At nearly the end of Joe Biden and Kamala Harris’ first joint interview since the election, the vice president elect told CNN’s Jake Tapper that “there couldn’t be a more extreme exercise in stark contrast between the current occupant of the White House, and the next occupant of the White House.”
That almost goes without saying, but it is perhaps more true this week than any other.
Just a day ago, the current occupant, President Donald Trump, released a 46-minute video, full of unfounded election fraud claims and conspiracy theories, that Bob Woodward said was “one of the most bizarre permeances I have ever seen.” After the interview with Biden and Harris, which ran for almost an hour in primetime, Tapper and CNN’s Don Lemon talked of how “normal” the conversation with the two was, i.e. no theatrics or cringeworthy moments.
Trump still has not conceded the election, nor have many Republican senators even acknowledged that Biden won, fearful of angering the current president and having him turn on them.
Once again, Biden seemed to take it all in stride. He said that “there have been more than several sitting Republican senators who have privately called me congratulated me. I understand the situation they find themselves in.” He suggested that their inability to publicly acknowledge his victory would change after the Dec. 14 electoral college vote.
Trump, though, may not ever concede, and instead remain fixed in grievance than the election was stolen from him, even though his campaign has lost dozens of court cases and his own attorney general, William Barr, has said that they have found no evidence of election crimes that could change the results. It would not be all that surprising if Trump does not attend the inauguration.
Biden told Tapper that his concern was for the image that Trump’s snub would send to the rest of the world.
“The rest of the world looked at us — you have heard me say this a number of times and I apologize for repeating it — the follow us not just for the example of our power, but the power of our example, and look where we are not in the world,” Biden said. “Look how we are viewed. They are wondering, ‘My lord, these things happen in tinhorn dictatorships. It’s not the United States. In that sense, the protocol of the transfer of power I think is important. But it is totally his decision. It is of no personal consequence to me, but I do think it is for the country.”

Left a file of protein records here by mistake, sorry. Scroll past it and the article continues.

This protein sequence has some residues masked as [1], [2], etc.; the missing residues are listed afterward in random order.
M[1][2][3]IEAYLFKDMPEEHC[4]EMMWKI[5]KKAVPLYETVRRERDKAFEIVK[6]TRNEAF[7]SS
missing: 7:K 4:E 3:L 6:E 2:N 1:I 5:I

Tapper taped the interview earlier on Thursday at the Queen Theater in Wilmington, and he sat socially distanced from Biden and Harris. The exploding coronavirus pandemic was topic #1, and Biden did break some news. He said that he had asked Anthony Fauci to be a chief medical adviser during his administration, in addition to continuing his role as the director of the National Institute of Allergy and Infectious Diseases. He also said that on the day he is inaugurated, he planned to ask Americans to wear a mask in public for at least 100 days.
If hopes are realized, by the time Biden is inaugurated, vaccines in the initial stages of distribution. He indicated to Tapper that it remains a complicated challenge how to then arrange for administering the vaccine to hundreds of millions of Americans. He said that he would he “happy” to receive the vaccine publicly, as three previous presidents plan to do, as a way of instilling confidence.
“People have lost faith in the ability of the vaccine to work,” he said. “Already the numbers are really staggeringly low, and it matters what the president and vice president do.”
Biden said that he was “confident” that he could find common ground with congressional Republicans in areas like national security and the economy, and he once again refrained from any harsh criticism of Senate Majority Leader Mitch McConnell, who also hasn’t publicly acknowledged his victory.
Harris said nothing during the interview that would indicate any kind of fissure with Biden, but he said that her role would be similar to his with Barack Obama. There were areas of disagreement, but the differences were expressed in private.
Harris did reveal that her husband, Doug Emhoff, would be known as the “second gentleman.”
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